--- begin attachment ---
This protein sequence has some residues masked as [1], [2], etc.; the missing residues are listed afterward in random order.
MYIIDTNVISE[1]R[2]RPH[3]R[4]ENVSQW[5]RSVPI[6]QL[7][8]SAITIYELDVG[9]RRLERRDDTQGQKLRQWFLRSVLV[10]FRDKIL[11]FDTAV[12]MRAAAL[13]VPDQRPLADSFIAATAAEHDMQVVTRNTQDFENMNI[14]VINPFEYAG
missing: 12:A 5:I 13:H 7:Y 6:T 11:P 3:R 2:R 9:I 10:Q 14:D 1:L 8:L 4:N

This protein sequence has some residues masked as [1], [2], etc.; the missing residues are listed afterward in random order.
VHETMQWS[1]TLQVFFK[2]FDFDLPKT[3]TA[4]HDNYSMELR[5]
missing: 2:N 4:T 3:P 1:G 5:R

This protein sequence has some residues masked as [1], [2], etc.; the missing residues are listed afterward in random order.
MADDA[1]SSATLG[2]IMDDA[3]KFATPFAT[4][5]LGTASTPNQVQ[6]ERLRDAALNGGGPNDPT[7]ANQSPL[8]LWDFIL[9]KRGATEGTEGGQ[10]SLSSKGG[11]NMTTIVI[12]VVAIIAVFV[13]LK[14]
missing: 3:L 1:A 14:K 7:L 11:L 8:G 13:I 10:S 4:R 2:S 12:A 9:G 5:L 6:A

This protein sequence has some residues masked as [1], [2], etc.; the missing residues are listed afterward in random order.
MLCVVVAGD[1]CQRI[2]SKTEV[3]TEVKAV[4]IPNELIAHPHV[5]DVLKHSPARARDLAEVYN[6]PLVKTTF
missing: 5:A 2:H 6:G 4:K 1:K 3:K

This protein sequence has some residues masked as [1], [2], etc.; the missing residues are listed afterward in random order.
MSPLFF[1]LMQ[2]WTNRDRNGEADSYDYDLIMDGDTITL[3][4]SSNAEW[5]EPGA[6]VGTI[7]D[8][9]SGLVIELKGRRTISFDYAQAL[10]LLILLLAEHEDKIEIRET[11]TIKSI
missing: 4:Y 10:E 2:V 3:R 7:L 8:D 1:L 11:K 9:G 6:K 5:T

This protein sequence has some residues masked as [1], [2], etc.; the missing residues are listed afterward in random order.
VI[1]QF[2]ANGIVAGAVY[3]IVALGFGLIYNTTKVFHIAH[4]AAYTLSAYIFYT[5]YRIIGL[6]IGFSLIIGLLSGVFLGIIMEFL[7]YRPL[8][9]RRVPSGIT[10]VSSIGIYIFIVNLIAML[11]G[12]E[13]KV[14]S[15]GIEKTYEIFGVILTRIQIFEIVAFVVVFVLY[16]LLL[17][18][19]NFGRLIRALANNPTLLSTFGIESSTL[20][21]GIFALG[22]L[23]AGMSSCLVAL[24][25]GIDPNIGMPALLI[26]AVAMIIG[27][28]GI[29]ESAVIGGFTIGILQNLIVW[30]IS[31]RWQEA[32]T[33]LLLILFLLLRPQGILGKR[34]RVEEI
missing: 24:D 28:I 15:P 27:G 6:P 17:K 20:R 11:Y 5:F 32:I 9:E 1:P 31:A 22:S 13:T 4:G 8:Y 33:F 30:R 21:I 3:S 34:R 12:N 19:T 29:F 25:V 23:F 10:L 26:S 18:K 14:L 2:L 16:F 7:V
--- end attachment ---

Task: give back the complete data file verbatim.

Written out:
This protein sequence has some residues masked as [1], [2], etc.; the missing residues are listed afterward in random order.
MYIIDTNVISE[1]R[2]RPH[3]R[4]ENVSQW[5]RSVPI[6]QL[7][8]SAITIYELDVG[9]RRLERRDDTQGQKLRQWFLRSVLV[10]FRDKIL[11]FDTAV[12]MRAAAL[13]VPDQRPLADSFIAATAAEHDMQVVTRNTQDFENMNI[14]VINPFEYAG
missing: 12:A 5:I 13:H 7:Y 6:T 11:P 3:R 2:R 9:I 10:Q 14:D 1:L 8:L 4:N

This protein sequence has some residues masked as [1], [2], etc.; the missing residues are listed afterward in random order.
VHETMQWS[1]TLQVFFK[2]FDFDLPKT[3]TA[4]HDNYSMELR[5]
missing: 2:N 4:T 3:P 1:G 5:R

This protein sequence has some residues masked as [1], [2], etc.; the missing residues are listed afterward in random order.
MADDA[1]SSATLG[2]IMDDA[3]KFATPFAT[4][5]LGTASTPNQVQ[6]ERLRDAALNGGGPNDPT[7]ANQSPL[8]LWDFIL[9]KRGATEGTEGGQ[10]SLSSKGG[11]NMTTIVI[12]VVAIIAVFV[13]LK[14]
missing: 3:L 1:A 14:K 7:L 11:L 8:G 13:I 10:S 4:R 2:S 12:A 9:G 5:L 6:A

This protein sequence has some residues masked as [1], [2], etc.; the missing residues are listed afterward in random order.
MLCVVVAGD[1]CQRI[2]SKTEV[3]TEVKAV[4]IPNELIAHPHV[5]DVLKHSPARARDLAEVYN[6]PLVKTTF
missing: 5:A 2:H 6:G 4:K 1:K 3:K

This protein sequence has some residues masked as [1], [2], etc.; the missing residues are listed afterward in random order.
MSPLFF[1]LMQ[2]WTNRDRNGEADSYDYDLIMDGDTITL[3][4]SSNAEW[5]EPGA[6]VGTI[7]D[8][9]SGLVIELKGRRTISFDYAQAL[10]LLILLLAEHEDKIEIRET[11]TIKSI
missing: 4:Y 10:E 2:V 3:R 7:L 8:D 1:L 11:K 9:G 6:K 5:T

This protein sequence has some residues masked as [1], [2], etc.; the missing residues are listed afterward in random order.
VI[1]QF[2]ANGIVAGAVY[3]IVALGFGLIYNTTKVFHIAH[4]AAYTLSAYIFYT[5]YRIIGL[6]IGFSLIIGLLSGVFLGIIMEFL[7]YRPL[8][9]RRVPSGIT[10]VSSIGIYIFIVNLIAML[11]G[12]E[13]KV[14]S[15]GIEKTYEIFGVILTRIQIFEIVAFVVVFVLY[16]LLL[17][18][19]NFGRLIRALANNPTLLSTFGIESSTL[20][21]GIFALG[22]L[23]AGMSSCLVAL[24][25]GIDPNIGMPALLI[26]AVAMIIG[27][28]GI[29]ESAVIGGFTIGILQNLIVW[30]IS[31]RWQEA[32]T[33]LLLILFLLLRPQGILGKR[34]RVEEI
missing: 24:D 28:I 15:P 27:G 6:P 17:K 20:R 11:Y 5:F 32:I 9:E 1:P 31:A 22:S 13:T 4:G 8:Y 33:F 30:R 21:I 3:S 34:R 12:N 19:T 29:F 25:V 23:F 10:L 26:S 18:K 14:L 2:L 16:F 7:V